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The role of banks in money creation

The phrase “banks create money” forms part of popular discourse, but it conveys an erroneous message of the banks’ role in the money creation process. The topic is particularly relevant today because the notion that banks can create money out of nothing has generated public anger and recent publications by the BoE fuel the misunderstanding. Without clarity, the misguided belief that banks create money out of nothing will continue to influence models of the financial sector and monetary policy interventions.

How does bank money creation happen?

Modern money consists primarily of two types of monetary instruments: cash money and bank money. The modern banking system transforms heterogeneous privately issued debt-credit instruments into homogeneous debt-credit instruments – bank money. The creation of this type of money has been understood to be the result of an inter-temporal exchange transaction between parties since the earliest influential discussions on modern bank money, yet it is conspicuously absent in contemporary explanations.

 

Debt-credit based money creation in the absence of banks

The traditional view adopted in the money supply debate is that banks create bank money by creating debt and granting loans. This explanation is then extended to suggest that banks thereby create money out of nothing. However, this is an inadequate caricature of the process of bank money creation. We illustrate this using a simple narrative of Mr B(uyer) who wishes to buy residential property (because residential mortgage loans are at the heart of explanations of the recent financial crisis) without the aid of banking institutions. Mr B enters into an agreement with Ms S(eller) who owns a house and wishes to sell it. The price of the house is R1m. Mr B does not have the R1m in cash money available and therefore must come to some debtor arrangement with Ms S. The debt-credit agreement is the counter exchange to the exchange of the residential property and it is a form of monetary instrument that was, in the absence of banking institutions, commonly used. The debt-credit agreement was created as a result of the underlying transaction, it derives its value from the exchange, and its value is underpinned by the obligation of Mr B to make future payment.

 

Modern Banking

In modern banking, the seller will put the property on the market subject to the condition that the buyer obtain financing from a bank. Banks emerge because, as intermediaries, they reduce a broad spectrum of associated transaction costs. For the seller the liquidity, solvency and default risks with respect to the buyer have been resolved by the involvement of the bank. The bank records a deposit entry in the name of the seller thereby recording the value of bank money created by the underlying transaction. To an outside observer, by recording a deposit entry, the bank has created money out of nothing; this is the illusion of the bank creating money but this is only the prima facie appearance and not the truth of the matter. The R1m bank money was not created directly by the bank, nor was it created out of nothing. The money was created and derived its value as a result of the underlying exchange transaction. The outside observer has neglected to acknowledge that the deposit value records the value-for-value exchange conducted through an underlying transaction. In reality, the seller no longer has a house and the buyer now has a house.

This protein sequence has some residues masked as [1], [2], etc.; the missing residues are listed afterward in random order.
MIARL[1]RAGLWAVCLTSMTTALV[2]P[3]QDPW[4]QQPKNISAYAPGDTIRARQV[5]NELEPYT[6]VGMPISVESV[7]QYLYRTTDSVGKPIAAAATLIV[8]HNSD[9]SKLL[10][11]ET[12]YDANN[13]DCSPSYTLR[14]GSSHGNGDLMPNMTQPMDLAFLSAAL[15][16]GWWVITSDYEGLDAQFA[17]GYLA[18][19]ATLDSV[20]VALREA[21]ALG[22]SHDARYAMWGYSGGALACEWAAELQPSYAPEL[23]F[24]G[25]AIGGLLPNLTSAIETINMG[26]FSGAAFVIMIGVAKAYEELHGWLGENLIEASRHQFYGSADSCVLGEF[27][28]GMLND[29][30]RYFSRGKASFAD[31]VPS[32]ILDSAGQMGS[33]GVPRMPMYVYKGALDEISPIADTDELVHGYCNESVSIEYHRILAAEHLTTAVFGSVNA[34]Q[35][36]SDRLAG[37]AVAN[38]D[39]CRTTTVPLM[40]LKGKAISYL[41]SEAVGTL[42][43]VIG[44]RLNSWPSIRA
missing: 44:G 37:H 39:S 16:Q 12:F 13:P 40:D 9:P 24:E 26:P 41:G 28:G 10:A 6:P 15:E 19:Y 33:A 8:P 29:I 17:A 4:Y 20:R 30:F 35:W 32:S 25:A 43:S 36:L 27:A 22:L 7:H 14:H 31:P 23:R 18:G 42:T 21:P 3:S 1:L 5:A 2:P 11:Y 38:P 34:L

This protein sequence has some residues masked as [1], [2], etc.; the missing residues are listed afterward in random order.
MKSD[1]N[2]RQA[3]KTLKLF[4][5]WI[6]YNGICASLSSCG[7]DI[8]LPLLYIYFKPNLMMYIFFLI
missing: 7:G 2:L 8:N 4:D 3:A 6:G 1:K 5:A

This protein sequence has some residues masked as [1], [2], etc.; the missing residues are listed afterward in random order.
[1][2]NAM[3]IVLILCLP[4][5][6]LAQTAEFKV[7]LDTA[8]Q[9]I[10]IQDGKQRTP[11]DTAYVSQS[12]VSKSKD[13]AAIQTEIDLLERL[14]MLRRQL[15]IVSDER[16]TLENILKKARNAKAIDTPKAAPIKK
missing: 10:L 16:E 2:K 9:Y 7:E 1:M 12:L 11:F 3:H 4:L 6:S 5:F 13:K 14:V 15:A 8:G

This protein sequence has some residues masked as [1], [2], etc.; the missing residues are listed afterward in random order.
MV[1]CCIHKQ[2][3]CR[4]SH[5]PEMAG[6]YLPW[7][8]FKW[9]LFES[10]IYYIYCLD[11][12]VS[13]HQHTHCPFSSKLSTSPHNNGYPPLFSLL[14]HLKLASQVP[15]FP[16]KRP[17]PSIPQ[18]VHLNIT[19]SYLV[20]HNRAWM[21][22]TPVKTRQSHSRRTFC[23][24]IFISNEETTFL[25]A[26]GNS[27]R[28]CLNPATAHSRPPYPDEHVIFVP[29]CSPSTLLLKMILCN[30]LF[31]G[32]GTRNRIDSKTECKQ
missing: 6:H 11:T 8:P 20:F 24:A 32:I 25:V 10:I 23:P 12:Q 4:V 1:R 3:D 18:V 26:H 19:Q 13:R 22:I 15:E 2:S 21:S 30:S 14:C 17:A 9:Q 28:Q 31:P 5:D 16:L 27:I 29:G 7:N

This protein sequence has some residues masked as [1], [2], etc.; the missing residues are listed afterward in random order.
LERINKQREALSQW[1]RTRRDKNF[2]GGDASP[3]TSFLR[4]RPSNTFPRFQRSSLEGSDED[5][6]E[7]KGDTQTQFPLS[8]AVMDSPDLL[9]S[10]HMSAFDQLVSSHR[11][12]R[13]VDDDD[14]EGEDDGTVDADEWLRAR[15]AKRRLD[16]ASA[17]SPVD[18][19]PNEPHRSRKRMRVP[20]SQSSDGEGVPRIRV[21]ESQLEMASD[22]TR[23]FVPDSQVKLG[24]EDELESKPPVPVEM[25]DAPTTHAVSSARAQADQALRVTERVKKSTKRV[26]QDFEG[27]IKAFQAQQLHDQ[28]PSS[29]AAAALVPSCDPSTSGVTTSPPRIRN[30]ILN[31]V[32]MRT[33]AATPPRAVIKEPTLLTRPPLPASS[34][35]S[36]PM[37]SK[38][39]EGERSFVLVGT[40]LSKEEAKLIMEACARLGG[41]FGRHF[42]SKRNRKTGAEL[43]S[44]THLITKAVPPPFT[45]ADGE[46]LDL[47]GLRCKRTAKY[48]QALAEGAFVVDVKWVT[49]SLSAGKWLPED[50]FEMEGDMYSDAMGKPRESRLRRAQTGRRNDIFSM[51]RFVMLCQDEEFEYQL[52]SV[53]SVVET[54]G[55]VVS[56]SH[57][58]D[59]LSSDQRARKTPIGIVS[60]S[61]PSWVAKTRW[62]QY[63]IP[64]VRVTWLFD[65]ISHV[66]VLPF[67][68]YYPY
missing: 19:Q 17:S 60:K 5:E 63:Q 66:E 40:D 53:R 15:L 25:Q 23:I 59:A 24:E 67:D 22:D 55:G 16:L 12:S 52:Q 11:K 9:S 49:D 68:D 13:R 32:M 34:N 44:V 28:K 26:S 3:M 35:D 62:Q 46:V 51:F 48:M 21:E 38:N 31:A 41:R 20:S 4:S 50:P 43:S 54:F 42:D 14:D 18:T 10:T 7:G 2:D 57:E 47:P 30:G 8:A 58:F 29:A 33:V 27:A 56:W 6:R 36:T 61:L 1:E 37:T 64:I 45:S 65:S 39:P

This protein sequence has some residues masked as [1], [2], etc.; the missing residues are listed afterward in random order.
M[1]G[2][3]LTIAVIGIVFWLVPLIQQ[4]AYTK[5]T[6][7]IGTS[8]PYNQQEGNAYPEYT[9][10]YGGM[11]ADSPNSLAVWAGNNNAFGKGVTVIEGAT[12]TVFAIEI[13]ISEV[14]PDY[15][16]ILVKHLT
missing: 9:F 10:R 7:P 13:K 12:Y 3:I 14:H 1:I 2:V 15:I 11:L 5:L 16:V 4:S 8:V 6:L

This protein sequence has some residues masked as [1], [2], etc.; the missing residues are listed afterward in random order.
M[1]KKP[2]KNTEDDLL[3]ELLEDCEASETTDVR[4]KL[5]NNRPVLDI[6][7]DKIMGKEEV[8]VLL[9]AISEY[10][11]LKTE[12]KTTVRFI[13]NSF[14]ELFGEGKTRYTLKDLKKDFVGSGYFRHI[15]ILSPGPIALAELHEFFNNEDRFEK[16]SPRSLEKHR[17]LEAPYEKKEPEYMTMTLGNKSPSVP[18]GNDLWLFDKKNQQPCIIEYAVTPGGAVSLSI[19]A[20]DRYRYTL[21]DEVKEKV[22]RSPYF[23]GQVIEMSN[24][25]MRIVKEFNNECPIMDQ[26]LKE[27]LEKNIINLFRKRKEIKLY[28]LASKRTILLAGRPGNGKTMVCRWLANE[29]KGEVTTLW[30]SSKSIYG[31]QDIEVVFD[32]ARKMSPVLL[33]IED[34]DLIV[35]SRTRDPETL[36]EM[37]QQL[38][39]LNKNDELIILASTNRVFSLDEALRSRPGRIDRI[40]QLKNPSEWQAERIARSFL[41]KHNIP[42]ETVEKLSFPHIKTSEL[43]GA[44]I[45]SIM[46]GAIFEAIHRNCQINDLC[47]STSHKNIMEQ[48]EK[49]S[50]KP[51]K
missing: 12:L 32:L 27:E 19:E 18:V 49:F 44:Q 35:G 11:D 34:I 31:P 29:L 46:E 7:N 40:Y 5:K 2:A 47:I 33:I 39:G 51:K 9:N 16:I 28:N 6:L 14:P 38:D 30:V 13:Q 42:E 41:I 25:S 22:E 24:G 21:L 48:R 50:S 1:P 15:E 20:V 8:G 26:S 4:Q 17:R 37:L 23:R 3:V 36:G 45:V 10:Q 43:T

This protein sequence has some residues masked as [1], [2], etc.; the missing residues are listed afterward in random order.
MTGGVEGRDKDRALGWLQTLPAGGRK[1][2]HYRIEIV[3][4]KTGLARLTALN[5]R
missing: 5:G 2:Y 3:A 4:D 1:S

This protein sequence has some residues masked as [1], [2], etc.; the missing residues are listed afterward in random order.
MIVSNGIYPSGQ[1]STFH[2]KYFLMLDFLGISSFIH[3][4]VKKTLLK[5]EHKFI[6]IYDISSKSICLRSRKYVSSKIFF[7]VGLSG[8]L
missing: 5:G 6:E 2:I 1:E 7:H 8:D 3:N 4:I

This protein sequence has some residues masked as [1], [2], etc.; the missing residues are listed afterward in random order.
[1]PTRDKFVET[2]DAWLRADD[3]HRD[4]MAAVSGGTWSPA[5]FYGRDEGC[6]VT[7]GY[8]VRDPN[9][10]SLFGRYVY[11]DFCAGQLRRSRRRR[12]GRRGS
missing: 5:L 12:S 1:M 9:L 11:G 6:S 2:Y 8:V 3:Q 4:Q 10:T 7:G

The timing of money creation

The moment bank money creation is recorded, may however, differ from the time it is actually created. Take a cheque for example. Money is created at the moment the cheque is written and used to pay for a transaction, however, the act of money creation is not recorded until the seller deposits the cheque at the bank. Alternatively if a bank chooses to directly credit a customer’s account with the value of a personal loan for example, the bank is recording the value of an exchange that is yet to occur, this deposit entry is an accounting formality recognising a future obligation, no value has yet been realised. The case of the cheque is a lag in the timing of the money creation, and the personal loan is a case of the cart leading the horse. In none of the cases does the bank directly create money, nor is money created out of nothing.

 

Policy implications

Failure to acknowledge the bank’s role as intermediary between buyer and seller obscures the need to consider the requirements of sellers and the demand side factors of buyers when investigating money supply dynamics.  Current explanations of the bank money creation process ignore the underlying transaction relationship and so undermine these aspects. Policy formulation can therefore be enriched by increased attention to underlying capital demand factors, working capital management practice, and the financing of exchange between buyer and seller.

Research Brief 32
1 July 2015
SHARE THIS Policy Brief PUBLICATION:
7 July 2015
Publication Type: Policy Brief
JEL Code: E51, E52, E58

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